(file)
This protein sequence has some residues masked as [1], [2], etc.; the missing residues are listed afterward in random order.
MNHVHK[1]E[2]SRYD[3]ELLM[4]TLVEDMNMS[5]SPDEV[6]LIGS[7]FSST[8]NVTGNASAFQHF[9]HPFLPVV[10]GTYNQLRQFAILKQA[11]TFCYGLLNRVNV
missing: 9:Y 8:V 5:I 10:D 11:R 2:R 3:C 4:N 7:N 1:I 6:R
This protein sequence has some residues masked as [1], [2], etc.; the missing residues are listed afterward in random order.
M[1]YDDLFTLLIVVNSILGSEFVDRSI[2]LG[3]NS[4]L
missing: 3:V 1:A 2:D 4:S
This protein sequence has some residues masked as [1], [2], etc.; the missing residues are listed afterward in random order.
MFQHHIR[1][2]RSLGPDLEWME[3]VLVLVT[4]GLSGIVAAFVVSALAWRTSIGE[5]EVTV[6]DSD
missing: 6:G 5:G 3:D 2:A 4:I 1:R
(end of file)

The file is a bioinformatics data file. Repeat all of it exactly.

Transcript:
This protein sequence has some residues masked as [1], [2], etc.; the missing residues are listed afterward in random order.
MNHVHK[1]E[2]SRYD[3]ELLM[4]TLVEDMNMS[5]SPDEV[6]LIGS[7]FSST[8]NVTGNASAFQHF[9]HPFLPVV[10]GTYNQLRQFAILKQA[11]TFCYGLLNRVNV
missing: 9:Y 8:V 5:I 10:D 11:R 2:R 3:C 4:N 7:N 1:I 6:R
This protein sequence has some residues masked as [1], [2], etc.; the missing residues are listed afterward in random order.
M[1]YDDLFTLLIVVNSILGSEFVDRSI[2]LG[3]NS[4]L
missing: 3:V 1:A 2:D 4:S
This protein sequence has some residues masked as [1], [2], etc.; the missing residues are listed afterward in random order.
MFQHHIR[1][2]RSLGPDLEWME[3]VLVLVT[4]GLSGIVAAFVVSALAWRTSIGE[5]EVTV[6]DSD
missing: 6:G 5:G 3:D 2:A 4:I 1:R